I read an article that made me think today. I am fortunate to not have seen the performance at the VMA awards that involved Robin Thicke and Miley Cyrus. But, the father who wrote the article watched the awards on TV with his 17 year old son. It was meant to be a togetherness time. As he was reflecting on the performance afterward, he writes the following insightful comments:
I’ve spent a lot of time around teens and young adults in my life. And many of them make crazy mistakes along the way. They say ignorant things. They do things that they’ll regret. But, as best as I can tell, they usually turn out fine. …
As a dad, I can only hope she finds her way through her own blurred lines and gets to the other side healthy. And a little wiser.
But I do believe there are other places in life where the lines are black and white. Just like the stripes on Mr. Thicke’s fun costume the other night. And, truthfully, I think he’s the one that crossed a line. A big thick one. …
But I do care that Mr. Thicke (who I also think is an awesome artist) seems to have abdicated his responsibility (as a man — not a celebrity) to model respectable behavior towards women. He’s 36. He’s a dad. And I’m guessing he’s a pretty dandy dad and husband. I mean, come on, his own father was Jason Seaver of "Growing Pains"! I’m not an MTV producer, but I’m pretty confident Mr. Thicke knew exactly how that performance was going to go down. Foam fingers, package grabbing, twerking, Miley backing herself into his hips like he was an open garage door, and the rest of the mess.
He’s a man. He’s a dad. Just like the rest of us. And we all owe it to our kids to act and show them where the blurred lines go away.
And a special note to my 17-year-old son: I know we both rolled our eyes the other night when we watched Miley. It was pretty awkward to see her act that way. We all do dumb things and I hope you know I’ll always give you plenty of room to make mistakes and find your way to adulthood. As you can guess, I’d appreciate it if you kept from anything involving twerking on national television. And please limit your use of foam fingers to sporting events.
But if I ever see or hear of you crossing that very real line about how to treat a woman — or any human being for that matter — don’t expect such open-mindedness from me. There’s no such thing as a blurred line when it comes to respect. As your dad, I take that one very seriously.
Now be honest. How many of you have even given a thought to Robin Thicke’s responsibility? I know that I did not. Like most people, I thought about Miley Cyrus’ performance and what a mistake she had made. But, I did not think about Robin Thicke. Yet, this father goes to the core in a way that the news media (and I) did not really think about.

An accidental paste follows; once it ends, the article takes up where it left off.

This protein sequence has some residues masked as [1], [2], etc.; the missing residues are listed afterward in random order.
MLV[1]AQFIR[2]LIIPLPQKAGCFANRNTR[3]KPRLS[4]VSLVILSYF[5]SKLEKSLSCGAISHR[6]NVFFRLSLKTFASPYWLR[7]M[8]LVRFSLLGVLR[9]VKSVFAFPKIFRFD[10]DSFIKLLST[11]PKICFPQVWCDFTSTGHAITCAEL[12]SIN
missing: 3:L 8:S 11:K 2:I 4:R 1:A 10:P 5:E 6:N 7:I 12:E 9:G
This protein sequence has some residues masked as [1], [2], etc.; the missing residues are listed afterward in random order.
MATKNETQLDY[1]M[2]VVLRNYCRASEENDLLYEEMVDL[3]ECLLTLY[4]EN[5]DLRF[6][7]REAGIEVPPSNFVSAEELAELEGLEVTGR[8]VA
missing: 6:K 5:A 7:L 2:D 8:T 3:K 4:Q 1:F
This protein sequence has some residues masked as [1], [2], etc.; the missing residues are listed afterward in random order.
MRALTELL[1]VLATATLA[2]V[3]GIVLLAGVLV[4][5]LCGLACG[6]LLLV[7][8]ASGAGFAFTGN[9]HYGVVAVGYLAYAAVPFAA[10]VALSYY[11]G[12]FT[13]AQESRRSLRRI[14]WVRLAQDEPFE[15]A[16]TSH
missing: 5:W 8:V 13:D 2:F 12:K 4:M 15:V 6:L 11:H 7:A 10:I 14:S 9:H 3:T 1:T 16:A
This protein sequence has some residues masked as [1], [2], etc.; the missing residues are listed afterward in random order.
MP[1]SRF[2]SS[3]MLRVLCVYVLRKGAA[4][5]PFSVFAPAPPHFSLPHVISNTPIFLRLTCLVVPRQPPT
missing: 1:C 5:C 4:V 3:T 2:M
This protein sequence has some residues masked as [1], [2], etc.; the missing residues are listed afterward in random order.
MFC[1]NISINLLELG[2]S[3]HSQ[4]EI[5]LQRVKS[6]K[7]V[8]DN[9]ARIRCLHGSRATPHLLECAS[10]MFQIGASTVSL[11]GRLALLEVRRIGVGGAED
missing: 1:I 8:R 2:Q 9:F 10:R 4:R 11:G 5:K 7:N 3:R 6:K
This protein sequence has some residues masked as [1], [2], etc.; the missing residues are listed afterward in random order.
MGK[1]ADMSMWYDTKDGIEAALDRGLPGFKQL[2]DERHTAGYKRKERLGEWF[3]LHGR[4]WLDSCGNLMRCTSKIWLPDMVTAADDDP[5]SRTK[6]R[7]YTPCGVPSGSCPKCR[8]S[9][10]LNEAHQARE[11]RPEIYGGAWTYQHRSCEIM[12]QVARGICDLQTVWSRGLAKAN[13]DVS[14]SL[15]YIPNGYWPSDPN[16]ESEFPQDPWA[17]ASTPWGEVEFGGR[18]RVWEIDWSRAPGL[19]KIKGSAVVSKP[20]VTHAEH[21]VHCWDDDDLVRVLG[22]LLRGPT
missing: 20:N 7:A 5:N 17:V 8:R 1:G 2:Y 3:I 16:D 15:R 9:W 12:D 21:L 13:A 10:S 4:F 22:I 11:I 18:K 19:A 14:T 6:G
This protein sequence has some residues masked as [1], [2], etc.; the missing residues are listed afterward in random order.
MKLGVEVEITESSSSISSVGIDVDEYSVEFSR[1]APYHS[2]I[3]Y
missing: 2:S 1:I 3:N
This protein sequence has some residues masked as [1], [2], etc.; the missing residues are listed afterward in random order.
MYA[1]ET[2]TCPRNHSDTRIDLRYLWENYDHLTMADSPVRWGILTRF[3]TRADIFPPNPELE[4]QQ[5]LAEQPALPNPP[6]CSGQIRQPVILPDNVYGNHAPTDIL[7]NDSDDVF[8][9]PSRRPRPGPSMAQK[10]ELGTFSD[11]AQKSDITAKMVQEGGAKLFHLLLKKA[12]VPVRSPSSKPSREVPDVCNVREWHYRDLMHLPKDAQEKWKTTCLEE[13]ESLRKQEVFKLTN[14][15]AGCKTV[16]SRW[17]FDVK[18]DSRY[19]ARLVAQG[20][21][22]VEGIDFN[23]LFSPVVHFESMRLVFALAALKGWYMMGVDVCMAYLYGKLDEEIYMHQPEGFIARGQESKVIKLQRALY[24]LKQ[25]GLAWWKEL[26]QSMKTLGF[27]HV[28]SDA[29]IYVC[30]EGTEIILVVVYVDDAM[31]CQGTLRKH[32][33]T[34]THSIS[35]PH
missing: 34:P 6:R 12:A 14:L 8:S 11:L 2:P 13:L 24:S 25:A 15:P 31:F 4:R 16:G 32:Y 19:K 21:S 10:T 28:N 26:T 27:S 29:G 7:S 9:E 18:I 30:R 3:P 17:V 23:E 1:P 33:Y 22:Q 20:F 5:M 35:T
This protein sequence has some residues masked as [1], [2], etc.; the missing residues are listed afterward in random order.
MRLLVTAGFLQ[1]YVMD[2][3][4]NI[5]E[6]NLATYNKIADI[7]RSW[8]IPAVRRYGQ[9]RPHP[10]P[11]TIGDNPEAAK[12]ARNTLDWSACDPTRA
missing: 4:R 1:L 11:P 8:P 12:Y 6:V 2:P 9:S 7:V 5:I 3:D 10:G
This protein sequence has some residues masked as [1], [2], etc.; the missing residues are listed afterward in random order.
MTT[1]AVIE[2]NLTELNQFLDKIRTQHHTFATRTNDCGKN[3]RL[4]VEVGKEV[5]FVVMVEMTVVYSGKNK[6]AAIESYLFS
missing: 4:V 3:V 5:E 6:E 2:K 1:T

Ultimately, Miley Cyrus is just 20 years old and still in the do-dumb-things years. Mr. Thicke is middle-aged and a father. He is the one who is supposed to show the better judgment of the two. And, yet, he has escaped with no opprobrium while Miley has been excoriated. Conceivably, Mr. Thicke could have refused to do the performance. Conceivably, he could have tried to speak as a father to Miley to try and talk her out of it. Instead, he facilitated her performance and fully participated in it. The best part for him is that he got all the publicity with none of the blame.
And, I think part of the reason that he got away with it lies within our cultural biases. We love the story of the “bad girl,” the Lolita who seduces the older man. Despite what we may say out loud, we actually have no problem in blaming the “bad girl.” In fact, there was an egregious case of that this past week. You may have seen the case in the news. Just this past week, the convicted rapist of a 14 year old girl, who three-years later committed suicide, was given just 30 days. (The judge imposed a 15 year sentence, and then suspended all but 30 days of it.) The judge then made the remark that the victim was, “older than her chronological age,” and “as much in control of the situation” as the man.
The story about Miley Cyrus should have been equally about Robin Thicke. The disgust that many expressed about Miley should have been even more strongly expressed about Mr. Thicke. But, it is a mirror of our cultural biases that it is the bad girl we jump on while the equally guilty man gets away clean.